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Transcript of H.E. Ambassador CHEN Xu's Press Briefing on WIPO Election

(February 26)

I. Opening Remarks by Ambassador CHEN Xu

On March 4-5, WIPO will elect a new Director General. As WIPO is mainly in charge of international cooperation of IP and administration of international patent application, it is natural for China, a world leading patent applicant, to nominate its candidate.

There are currently six candidates, from China, Singapore, Kazakhstan, Ghana, Peru and Columbia respectively, including two women, from China and Kazakhstan.

The Chinese candidate Ms. Wang Binying, currently WIPO'S Deputy Director-General, is highly competent. She has been working in WIPO for nearly 30 years, taken the post of DDG for 10 years. She is familiar with the running of WIPO and enjoys great esteem and respect. Being a determined woman and good communicator, she is able to find solutions by coordinating different concerns of member states. Her unique and rich experience of three decades makes her the strongest competitor for its new Director General. China's nomination meets the expectation of international community for more outstanding female leaders chairing international organizations and promoting gender parity.

It should be a fair and serious competition of IP professionals. Regrettably, the US is turning it into a political game. The US has no candidate of its own, yet tries every means to block Ms. Wang Binying, and even takes this venture at its top diplomatic agenda. US Secretary of State Pompeo lobbies around the world against the Chinese candidate. The White House trade advisor Peter Navatto published in a FT(Financial Times) article that the world shouldn't give China control of WIPO. Foreign Policy also published an article demonizing and smearing China's IP policy. US ambassadors are doing all they can to exert pressure by stressing "Anyone But Chinese".

It is said that the US has gone so far as to warn some medium and small countries not to vote for China, or they will face consequences such as weakened relations with US or losing World Bank and IMF loans. Many WIPO members have expressed their strong resentment for the US' pressure and its approach and called for an election free from political factors.

Any election should be fair and abide by the existing rules. The US always claims that it values international rules, democratic election and fair competition. During election of leaders of international organizations, it emphasizes merit-based, female-first principles. However, when it comes to the Chinese candidature that meets those criteria, the US simply puts aside these standards. This is a sheer expression of double-standard. Such maneuvering runs counter to fair competition and jeopardizes the right of sovereign state and independent choices.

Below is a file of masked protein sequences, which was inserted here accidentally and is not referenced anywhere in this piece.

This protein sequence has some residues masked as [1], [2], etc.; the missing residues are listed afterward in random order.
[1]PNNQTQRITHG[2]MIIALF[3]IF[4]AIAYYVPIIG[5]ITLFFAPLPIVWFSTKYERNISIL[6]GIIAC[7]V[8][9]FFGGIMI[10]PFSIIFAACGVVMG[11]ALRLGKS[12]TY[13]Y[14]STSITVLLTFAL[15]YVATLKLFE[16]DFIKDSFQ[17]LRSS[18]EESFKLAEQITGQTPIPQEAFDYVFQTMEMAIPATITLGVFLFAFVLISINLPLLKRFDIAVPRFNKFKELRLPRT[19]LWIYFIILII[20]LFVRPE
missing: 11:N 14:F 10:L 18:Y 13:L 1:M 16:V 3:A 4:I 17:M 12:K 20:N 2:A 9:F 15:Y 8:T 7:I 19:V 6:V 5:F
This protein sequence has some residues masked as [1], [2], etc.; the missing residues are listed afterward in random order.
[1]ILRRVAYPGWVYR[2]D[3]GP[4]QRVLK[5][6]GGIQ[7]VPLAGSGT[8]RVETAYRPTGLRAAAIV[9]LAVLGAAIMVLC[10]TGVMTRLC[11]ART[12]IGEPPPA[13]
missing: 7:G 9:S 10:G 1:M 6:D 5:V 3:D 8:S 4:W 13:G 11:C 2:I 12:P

China's bid for the post of heads of international organizations is aimed at promoting international cooperation. It represents China's willingness to support multilateralism and the UN, and to make greater contribution to the international community. The current heads of specialized agencies who are Chinese were all elected by member states through fair competition, representing member states' trust in the Chinese candidature. They act on the will and interests of member states and in an open and fair manner, their remarkable performance are widely recognized by the international community. In the next two years, three of the four Chinese nationals, namely the head of ICAO, UNIDO and ITU will leave office. There is no whatsoever China's control and dominance over international organizations.

China has firmly established the concept that "protecting intellectual property is protecting innovation". Strengthening the protection of intellectual property is not only China's international obligations, but also China's inherent need to implement its innovation-driven development strategy and expand its opening-up. China's Patent and trade mark applications ranked 1st in the world, the Madrid international registration of trademarks applications ranked 3rd in the world. According to the Global Innovation Index 2019 released by WIPO, China ranked 14th. China's outstanding achievements in scientific and technological innovation and intellectual property protection are obvious to all, and it has become a model for innovation and global intellectual property governance. China has become the world's second largest economy, the largest industrial country, and the largest trader of goods. It has contributed more than 30% of the world's economic growth for many years, and has become the main stabilizer and driving force for the world economic growth.

The US attack is obviously irrational and unfair. I hope all parties would take this matter on its own merits, and make decisions based on Ms. Wang's personal calibre, dedication, experience, integrity and policy orientation, rather than from an ideological perspective. Ms. Wang will prove she is the best one to serve the interest of WIPO.

II. Q&A Session

Question:You mentioned fair process in the WIPO election . Some countries do think that the election that took place in FAO was not fair either. Some countries say that countries who voted for the Chinese candidate took pictures in order to show to Beijing of their support. These allegations were circulated and made by a bunch of countries. So what do you have to respond to these allegations?